The nature of the support provided will depend on the individual situation. For some, an input from their form tutor might be all that’s needed. For others, support from someone such as a learning mentor who has more dedicated time to give may be the answer. For some, a period of time out of mainstream lessons in a supportive environment that will help to rebuild their capacity to function appropriately in lessons will help. For others, who have the greatest need, outside agencies such as social services or child and family support may be the only way forward.

Timing is everything
Praise and sanction need to be implemented fairly quickly. Students need to see the link between action and reaction in order to make the appropriate connection. A student who can’t remember why he or she is on detention is far more likely to carry out the same misdemeanour again. It is also particularly important for any punishment to be carried out quickly to enable the student to move forward. Restoration of a positive relationship between a child and a member of staff will always be more difficult if the punishment is still to be served.

A delay in rewarding a student for something is less of a problem but should also be avoided where possible. Apart form maximising the impact for the student by making a clear connection between the act and the reward, it is equally important to ensure that staff live up to student expectations of how the reward system should be operated.

Environment matters
Schools need to be aware of the subliminal messages the school environment transmits to its students. If the buildings and grounds are well cared for, student-centred and well organised, then students’ attitudes will be that little bit more positive. Involving the student council in decisions about how space could be redesigned is always a good idea.

Learn from experience
Any set of behaviour policies need to have an active feedback loop. Most of the good and bad things that happen in school will be covered by a school’s behaviour policy. From time to time, however, something will happen that’s never happened before, an unbounded event, not covered by the school’s policies. When this occurs, there needs to be a decision about how to proceed. This is when the core set of principles underpinning the detailed policies become important. These should be the basis for the decision.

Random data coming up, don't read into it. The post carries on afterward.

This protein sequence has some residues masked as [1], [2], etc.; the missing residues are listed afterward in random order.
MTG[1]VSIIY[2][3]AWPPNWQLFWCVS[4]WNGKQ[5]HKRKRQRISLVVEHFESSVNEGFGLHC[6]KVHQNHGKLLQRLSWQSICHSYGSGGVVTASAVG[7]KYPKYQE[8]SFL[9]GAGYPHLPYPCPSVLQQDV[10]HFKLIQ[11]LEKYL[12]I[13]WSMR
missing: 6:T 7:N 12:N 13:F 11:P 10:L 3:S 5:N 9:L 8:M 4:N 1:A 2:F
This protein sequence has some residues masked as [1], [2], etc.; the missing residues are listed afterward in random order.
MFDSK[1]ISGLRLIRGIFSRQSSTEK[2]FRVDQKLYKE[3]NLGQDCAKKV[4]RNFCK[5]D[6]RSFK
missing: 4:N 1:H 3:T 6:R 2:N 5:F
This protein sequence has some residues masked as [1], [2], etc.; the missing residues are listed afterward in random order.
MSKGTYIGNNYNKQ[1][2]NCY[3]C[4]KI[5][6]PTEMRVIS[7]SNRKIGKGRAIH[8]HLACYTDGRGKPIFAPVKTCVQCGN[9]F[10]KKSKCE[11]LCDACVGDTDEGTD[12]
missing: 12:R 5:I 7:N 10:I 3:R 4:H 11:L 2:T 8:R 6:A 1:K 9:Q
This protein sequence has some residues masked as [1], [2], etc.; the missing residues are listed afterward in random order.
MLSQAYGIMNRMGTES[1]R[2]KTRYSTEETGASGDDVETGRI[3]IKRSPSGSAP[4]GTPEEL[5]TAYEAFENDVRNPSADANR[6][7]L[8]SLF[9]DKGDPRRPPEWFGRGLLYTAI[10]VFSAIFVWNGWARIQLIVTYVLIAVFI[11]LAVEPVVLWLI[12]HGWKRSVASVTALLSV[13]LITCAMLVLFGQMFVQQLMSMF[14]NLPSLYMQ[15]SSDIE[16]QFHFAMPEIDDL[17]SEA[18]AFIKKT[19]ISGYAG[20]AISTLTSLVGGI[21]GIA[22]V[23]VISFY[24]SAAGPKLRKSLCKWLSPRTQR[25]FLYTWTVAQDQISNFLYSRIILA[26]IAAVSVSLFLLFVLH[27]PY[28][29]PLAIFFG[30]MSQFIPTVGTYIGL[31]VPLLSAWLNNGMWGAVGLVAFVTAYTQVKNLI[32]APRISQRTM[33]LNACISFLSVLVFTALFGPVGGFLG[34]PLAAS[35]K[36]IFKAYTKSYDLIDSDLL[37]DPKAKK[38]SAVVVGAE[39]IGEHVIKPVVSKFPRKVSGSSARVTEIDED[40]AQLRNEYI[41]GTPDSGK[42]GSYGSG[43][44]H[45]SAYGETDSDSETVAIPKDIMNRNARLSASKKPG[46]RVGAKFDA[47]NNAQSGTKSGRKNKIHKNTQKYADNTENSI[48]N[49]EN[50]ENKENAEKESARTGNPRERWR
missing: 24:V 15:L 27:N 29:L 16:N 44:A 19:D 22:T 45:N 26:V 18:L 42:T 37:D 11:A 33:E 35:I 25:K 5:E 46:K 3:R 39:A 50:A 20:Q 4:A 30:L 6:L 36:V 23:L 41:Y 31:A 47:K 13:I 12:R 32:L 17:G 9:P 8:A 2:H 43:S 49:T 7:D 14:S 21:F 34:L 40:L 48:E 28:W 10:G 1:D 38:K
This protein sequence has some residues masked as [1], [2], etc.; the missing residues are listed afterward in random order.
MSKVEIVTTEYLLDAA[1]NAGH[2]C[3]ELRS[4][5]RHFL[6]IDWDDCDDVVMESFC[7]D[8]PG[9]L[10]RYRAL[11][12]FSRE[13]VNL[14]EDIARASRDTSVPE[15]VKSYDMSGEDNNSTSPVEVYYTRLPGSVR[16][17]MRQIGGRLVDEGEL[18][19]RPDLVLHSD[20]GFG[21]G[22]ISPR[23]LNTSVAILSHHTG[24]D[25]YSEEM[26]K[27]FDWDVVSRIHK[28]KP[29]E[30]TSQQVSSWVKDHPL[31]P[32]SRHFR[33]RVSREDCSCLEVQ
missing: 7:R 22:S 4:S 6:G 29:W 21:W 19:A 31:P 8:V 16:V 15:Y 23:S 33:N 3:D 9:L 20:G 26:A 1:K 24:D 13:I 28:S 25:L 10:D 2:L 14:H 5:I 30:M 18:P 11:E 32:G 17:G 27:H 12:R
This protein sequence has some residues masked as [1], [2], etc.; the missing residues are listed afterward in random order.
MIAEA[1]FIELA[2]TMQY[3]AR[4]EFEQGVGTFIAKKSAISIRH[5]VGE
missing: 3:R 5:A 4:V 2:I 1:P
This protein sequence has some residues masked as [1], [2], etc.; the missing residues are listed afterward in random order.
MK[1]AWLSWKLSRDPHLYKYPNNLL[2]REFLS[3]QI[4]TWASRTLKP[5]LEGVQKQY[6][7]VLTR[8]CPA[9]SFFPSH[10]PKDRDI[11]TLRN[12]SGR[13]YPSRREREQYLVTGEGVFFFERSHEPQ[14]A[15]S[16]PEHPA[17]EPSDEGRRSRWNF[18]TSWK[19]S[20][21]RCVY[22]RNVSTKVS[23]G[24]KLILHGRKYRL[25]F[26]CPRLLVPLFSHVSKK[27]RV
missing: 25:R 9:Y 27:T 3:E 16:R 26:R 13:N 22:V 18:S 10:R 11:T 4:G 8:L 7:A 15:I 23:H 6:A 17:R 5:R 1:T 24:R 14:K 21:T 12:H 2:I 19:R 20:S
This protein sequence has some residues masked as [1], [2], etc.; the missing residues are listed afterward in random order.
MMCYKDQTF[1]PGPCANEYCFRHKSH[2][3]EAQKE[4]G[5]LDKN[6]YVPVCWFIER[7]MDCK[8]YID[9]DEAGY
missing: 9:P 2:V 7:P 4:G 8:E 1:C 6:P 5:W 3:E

A reflective school will update its behaviour policy to take account of the unbounded event, turning it into a bounded event. This ensures consistency should the event happen again in the future, taking away from senior staff the need to remember what they did last time or to rethink how to approach the situation from scratch.

Monitoring the climate

It makes sense for schools to have some way of measuring how good their climate for learning is. The measures that schools can use include:

  • Attendance and punctuality data – if a school’s attendance is rising, there is a good chance it is because students feel happier and more secure about coming to school.
  • Feedback from questionnaire data – make sure there are questions which relate to aspects of the climate for learning, such as attitudes to learning, staff expectations of students, the school’s effectiveness at dealing with bullying, whether lessons are interesting and whether students are rewarded and punished fairly.
  • Exclusion rates – how many students have been excluded? If a school’s system has been broken down into different levels, how many are there at each level? How do these figures compare over time? With other local schools? What does this tell us about how well the policies are working?

It is tempting to assume that, when the climate for learning appears to be in decline, there needs to be a radical change in policy. It is more likely that the problem lies in the inconsistent application or poor understanding of the policies. What is probably needed is a period of intensive engagement with staff, students and parents about how the systems are meant to work.


  • Creating a successful climate for learning involves the complex mix of policies to promote a positive general ethos, with some very specific, shared, concrete systems that are needed to underpin and facilitate the smooth running of a school.
  • An approach that is shared, understood, seen as fair, while supporting of all members of the school and its wider community to fulfil their goals is at the very heart of the school with an effective climate for learning.
  • Placing student responsibility at the heart of your policies is essential.
  • Make sure senior staff are seen as high profile exemplifications of the school’s behaviour systems.
  • Build levels into your systems so that all staff take responsibility for managing behaviour. Don’t let situations escalate to the senior team too fast.
  • Make sure the systems you establish are manageable and have appropriate administrative support.
  • Keep it positive. Remind staff all the time about the importance of looking to praise.
  • Make sure your systems build in personal time for students, whatever the context.
  • Working with other agencies, but be careful that the school doesn’t start to take responsibility for areas outside its remit.

This is an edited extract from Making School Work: A Practical Approach to Secondary School Leadership by Andy Buck, with John Bradshaw, Janet Heywood, Lisa Keane, Val Simpson and Ges Smith. It is published by Greenwich Exchange Publishing ( at £11.99.